March 8, 2020

BTBGuide: Dynamic Content: Javascript Randomizers

In the Joys of the Sidebar post, I mentioned a lot of different kinds of randomizers: text randomizers for student-to-student advice, image randomizers for the Mindset Cats (and more), and video randomizers (which is actually a meta-randomizer: randomizing several different video randomizers). Those randomizers are what I call dynamic content because the content changes each time the page reloads.

I build these randomizing javascripts myself using a free online tool, Rotate Content. This tool was built by a former student, Randy Hoyt! (He's now a board game developer; check out his work at Foxtrot Games.) I just put the content-to-be-randomized into an HTML table, row by row, and the Rotate Content tool converts the HTML file into a javascript.

Here are the three main advantages I see with random content:

Random keeps site content fresh. If you have pages that students visit repeatedly (like our blog homepage in Canvas!), a randomizing script can make sure there is something new each time the page loads. You never know what will prompt someone's curiosity!

Random is a way to surface large amounts of content. There's nothing like a long list of links to stifle the browsing experience, especially for the links way on down the list. Randomizing widgets are a way to surface content more effectively than a long list of static links. I've got hundreds of past student projects to share, for example, and hundreds of pieces of student-to-student advice. The randomizer is the best way to get all that content on display.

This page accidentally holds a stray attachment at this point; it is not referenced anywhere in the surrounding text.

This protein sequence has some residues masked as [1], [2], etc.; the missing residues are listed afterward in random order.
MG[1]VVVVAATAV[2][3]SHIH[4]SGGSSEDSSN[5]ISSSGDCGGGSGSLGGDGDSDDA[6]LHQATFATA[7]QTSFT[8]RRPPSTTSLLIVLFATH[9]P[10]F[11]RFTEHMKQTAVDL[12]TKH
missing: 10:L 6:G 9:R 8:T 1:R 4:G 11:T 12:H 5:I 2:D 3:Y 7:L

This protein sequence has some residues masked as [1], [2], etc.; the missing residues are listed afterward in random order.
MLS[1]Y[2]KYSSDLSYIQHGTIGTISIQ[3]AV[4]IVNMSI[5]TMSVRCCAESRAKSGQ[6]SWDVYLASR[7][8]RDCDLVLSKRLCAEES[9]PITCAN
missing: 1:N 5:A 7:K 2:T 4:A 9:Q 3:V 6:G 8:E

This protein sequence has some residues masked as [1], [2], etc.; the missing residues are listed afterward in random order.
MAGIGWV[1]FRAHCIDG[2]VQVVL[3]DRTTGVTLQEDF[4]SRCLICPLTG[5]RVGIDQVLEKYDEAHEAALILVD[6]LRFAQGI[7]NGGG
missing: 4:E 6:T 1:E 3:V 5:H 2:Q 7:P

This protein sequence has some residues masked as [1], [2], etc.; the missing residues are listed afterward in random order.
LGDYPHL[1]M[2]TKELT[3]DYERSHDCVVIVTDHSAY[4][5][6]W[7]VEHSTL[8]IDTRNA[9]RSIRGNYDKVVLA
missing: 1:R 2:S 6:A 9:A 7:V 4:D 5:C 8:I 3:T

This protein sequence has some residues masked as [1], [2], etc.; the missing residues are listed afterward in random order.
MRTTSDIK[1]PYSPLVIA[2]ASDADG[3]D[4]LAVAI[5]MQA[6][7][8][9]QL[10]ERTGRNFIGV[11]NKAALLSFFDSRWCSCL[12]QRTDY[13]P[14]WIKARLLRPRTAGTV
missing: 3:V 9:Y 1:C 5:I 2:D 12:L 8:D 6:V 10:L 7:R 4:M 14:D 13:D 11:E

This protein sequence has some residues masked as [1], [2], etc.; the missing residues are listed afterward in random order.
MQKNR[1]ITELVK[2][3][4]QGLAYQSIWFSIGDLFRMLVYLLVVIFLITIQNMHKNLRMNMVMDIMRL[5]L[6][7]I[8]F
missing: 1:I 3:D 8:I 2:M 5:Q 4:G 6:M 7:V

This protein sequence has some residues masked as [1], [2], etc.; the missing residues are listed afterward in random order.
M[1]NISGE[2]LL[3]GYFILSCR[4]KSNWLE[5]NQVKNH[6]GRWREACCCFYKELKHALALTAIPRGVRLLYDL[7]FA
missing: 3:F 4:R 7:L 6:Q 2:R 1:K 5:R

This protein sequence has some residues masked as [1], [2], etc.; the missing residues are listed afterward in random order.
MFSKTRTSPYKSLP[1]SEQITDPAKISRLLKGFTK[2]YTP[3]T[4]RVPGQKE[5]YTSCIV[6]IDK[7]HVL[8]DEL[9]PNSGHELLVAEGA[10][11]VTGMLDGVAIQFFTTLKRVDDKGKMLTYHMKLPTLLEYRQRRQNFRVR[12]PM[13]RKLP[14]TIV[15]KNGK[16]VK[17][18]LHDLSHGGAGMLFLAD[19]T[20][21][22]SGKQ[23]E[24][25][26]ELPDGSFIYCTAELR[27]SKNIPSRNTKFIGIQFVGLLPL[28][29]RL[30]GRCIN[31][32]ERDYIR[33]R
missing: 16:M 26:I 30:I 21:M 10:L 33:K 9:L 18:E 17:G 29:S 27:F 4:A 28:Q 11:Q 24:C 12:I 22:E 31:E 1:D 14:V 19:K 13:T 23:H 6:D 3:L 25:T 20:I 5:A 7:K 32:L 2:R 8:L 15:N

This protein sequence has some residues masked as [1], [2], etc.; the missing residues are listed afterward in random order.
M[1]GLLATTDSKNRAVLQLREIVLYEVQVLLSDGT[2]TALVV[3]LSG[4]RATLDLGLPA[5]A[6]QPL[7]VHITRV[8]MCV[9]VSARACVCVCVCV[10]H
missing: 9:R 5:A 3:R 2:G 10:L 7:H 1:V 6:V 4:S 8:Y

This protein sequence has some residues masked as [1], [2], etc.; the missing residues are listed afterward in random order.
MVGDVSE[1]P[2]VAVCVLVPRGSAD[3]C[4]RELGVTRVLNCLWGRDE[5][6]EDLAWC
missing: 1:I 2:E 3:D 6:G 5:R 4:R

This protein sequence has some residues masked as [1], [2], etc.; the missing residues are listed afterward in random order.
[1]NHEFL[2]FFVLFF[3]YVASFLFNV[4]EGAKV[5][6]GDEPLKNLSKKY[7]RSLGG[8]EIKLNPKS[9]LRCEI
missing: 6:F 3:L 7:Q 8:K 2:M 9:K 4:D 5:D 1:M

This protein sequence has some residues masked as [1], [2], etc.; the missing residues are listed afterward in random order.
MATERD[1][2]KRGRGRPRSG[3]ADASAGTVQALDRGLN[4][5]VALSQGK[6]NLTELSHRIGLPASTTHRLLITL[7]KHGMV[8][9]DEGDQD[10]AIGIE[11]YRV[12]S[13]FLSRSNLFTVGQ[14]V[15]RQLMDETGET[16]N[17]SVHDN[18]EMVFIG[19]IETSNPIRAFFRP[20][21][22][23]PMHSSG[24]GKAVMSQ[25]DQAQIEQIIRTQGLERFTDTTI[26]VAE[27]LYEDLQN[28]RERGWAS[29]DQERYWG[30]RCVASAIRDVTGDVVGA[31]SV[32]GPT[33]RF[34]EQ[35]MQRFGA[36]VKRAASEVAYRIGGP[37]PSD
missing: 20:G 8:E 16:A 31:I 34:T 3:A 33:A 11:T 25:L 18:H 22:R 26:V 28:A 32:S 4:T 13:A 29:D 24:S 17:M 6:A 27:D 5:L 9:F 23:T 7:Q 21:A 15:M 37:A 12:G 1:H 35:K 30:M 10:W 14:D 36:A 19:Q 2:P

Random adds an element of fun and mystery. It's like a game, or something even more ancient and profound: divination. Many cultures have used randomness for divination, like the sortes Virgilianae. That Latin word sortes is the origin of our word "sorcery" — yes, it's magic! Find out more about divination with books: Bibliomancy.

In that spirit, here's a Tarot card randomizer, a larger version of the same widget running in the sidebar here. More about this Tarot script (and the gorgeous artwork by Pamela Colman-Smith): Tarot Card Javascript. I've chosen the version here which includes the cards upside-down as well as right-side-up:

To learn more about these randomizing javascripts, here's a blog I created for a CanInnovate presentation which I made in 2019: Javascript Magic in Canvas. Randomizing Widgets, No Coding Required.

Slides. Here's a link to the Slides file and also a link to the full-screen view.